by Robb Smith
I missed the Tuesday night board meeting but just read the LOI that was sent out, and after reading it I have to imagine the Tuesday meeting was full of fireworks.
I’ve probably been one of the more moderate voices in this conversation, and after we were informed that the board had dropped the discussion I assumed that it was a dead issue (and if it were to be resurrected we’d be informed that discussions had recommenced, which I had not heard).
Upon reading the LOI, my judgment is that this seems like a fairly terrible deal for ACHOA. I hope that I am missing some details or color in some way that will make me wrong, and if so please advise. Here is my take:
As proposed, the agreement seems to return all of FOA’s capital, plus what looks to be a 50% gain (though I recall the basis might be higher than the $2.2 million purchase price because of taxes?), without securing the essential benefit that was proposed the entire time: complete and unmitigated control of our community’s destiny. Rather it creates a hybrid structure whereby our ownership of the golf course land is divorced from ownership of the “intelligent” assets in the club and community parcels, and compounds that by providing for a very long-term land lease that essentially keeps us in the golf course business (all the risk) without retaining any control of being in the golf course business (and none of the upside).
It’s debatable as to whether we should be in the golf business, but if we’re going to be at the very least we need to have complete control over all the assets that can influence that destiny.
As structured, this is simply a recapitalization where we (ACHOA) act as the underwriter; FOA has retained not only the capital gain upside on critical assets essential to the whole operation of the deal, they have also retained effective control over the entire asset base in all forms of its highest and best uses. This was a very smart deal for them to strike, but I’m not sure how they got it done. Whoever negotiated on behalf of ACHOA got rolled.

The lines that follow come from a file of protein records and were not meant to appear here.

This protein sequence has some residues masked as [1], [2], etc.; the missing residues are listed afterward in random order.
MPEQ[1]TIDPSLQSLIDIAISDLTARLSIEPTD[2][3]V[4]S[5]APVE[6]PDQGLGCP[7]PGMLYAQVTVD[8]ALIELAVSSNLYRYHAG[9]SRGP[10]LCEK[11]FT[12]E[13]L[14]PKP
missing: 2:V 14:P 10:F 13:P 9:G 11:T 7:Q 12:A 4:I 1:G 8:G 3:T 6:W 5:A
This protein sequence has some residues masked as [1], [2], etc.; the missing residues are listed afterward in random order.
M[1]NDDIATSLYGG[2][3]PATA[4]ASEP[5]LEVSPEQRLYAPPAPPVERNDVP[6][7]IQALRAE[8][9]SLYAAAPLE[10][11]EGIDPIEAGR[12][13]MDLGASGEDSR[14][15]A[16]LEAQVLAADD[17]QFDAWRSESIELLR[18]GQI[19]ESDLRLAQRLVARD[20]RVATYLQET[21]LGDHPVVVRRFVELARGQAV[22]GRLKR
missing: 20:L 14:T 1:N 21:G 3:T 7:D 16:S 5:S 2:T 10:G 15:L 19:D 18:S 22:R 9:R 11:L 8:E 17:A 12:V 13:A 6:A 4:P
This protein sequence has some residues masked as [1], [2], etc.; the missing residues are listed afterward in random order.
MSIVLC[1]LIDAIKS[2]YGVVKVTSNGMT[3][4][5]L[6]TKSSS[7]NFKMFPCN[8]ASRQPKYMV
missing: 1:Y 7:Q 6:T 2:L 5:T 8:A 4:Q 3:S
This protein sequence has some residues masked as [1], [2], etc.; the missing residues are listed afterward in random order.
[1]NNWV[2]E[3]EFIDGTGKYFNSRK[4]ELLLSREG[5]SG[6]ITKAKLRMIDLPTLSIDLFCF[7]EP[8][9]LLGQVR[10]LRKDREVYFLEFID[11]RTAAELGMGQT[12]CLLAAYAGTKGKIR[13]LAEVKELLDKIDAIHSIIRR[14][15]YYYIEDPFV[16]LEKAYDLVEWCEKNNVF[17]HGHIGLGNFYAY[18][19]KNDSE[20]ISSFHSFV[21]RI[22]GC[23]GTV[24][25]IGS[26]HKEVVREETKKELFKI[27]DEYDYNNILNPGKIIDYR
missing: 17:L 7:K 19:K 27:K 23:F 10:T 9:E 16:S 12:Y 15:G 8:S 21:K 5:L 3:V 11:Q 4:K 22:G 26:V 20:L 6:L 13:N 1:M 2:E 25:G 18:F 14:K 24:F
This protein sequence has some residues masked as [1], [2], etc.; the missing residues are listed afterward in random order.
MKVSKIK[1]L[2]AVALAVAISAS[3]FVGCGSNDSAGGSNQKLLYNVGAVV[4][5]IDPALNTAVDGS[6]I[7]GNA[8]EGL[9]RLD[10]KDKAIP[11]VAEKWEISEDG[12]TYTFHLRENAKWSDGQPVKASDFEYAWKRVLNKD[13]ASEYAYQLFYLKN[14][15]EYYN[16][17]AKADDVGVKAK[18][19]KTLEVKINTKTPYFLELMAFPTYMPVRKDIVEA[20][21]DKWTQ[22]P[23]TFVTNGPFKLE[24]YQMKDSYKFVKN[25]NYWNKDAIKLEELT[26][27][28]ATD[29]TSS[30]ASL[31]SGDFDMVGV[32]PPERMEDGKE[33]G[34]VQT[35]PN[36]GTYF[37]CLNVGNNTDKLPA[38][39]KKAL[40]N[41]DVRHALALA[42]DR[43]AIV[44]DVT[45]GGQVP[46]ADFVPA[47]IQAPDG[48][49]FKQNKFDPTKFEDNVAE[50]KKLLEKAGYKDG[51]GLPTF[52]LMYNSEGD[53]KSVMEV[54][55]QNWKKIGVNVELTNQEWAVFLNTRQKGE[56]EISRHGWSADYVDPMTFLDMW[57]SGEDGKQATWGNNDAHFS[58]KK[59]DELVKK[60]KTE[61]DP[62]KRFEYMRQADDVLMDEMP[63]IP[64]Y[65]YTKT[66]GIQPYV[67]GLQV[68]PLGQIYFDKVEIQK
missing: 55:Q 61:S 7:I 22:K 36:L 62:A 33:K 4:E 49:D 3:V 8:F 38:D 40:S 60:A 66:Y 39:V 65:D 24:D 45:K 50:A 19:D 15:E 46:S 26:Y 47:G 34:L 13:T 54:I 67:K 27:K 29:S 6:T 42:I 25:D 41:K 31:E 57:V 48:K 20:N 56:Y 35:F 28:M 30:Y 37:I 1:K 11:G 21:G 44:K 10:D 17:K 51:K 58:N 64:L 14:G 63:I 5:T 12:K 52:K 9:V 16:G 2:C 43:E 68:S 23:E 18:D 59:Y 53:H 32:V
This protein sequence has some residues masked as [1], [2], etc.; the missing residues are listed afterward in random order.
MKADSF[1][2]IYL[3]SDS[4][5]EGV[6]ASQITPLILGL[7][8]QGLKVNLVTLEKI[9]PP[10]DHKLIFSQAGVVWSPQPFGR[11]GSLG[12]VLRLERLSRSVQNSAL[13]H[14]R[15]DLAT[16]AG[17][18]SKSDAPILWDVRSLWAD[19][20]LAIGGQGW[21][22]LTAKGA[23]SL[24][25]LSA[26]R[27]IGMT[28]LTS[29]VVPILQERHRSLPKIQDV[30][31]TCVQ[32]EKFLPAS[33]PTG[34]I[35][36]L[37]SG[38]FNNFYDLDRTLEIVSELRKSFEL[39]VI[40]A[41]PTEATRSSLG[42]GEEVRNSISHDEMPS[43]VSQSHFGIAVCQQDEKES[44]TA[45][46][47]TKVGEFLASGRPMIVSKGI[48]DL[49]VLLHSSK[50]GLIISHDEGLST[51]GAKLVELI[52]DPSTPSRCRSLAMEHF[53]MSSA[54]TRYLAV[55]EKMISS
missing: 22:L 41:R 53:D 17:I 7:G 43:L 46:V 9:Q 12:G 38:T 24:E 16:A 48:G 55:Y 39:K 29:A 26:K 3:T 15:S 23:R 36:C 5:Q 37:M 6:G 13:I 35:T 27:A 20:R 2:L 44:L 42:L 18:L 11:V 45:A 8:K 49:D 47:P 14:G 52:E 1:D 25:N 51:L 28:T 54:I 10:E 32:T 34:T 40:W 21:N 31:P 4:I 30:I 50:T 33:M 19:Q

To make matters worse, FOA can still decide that a portion of the course is not economically viable and let it go brown. Not only was avoiding this boogey man the entire basis of ACHOA doing the deal to begin with, ACHOA has to help pay for such a shutdown.
Then there are details that are left uncertain in the LOI: for example, once I have signed up for $3.3 million of debt service as a member of ACHOA, do I have complete access to all golf and social club amenities? The LOI explicitly allows for current golf club members having access to the club, but it does not say the inverse, whether the new land owners will have access to the club.
For what it’s worth, if I was negotiating on behalf of FOA, I’d call a spade a spade on this point: “of course you’re not allowed access to the golf club, you’re simply a bank who has underwritten a large piece of land on our overall balance sheet.” And that’s the crux of the matter by my reading: as this deal is proposed, not a single objective that was outlined as a theoretical basis for doing a deal like does this structure achieve. We’re simply a bank that is financing one of the many assets of FOA’s business, and it is the largest and “dumbest” of the assets at that.
Either sell the course and all assets in total to FOA, or don’t.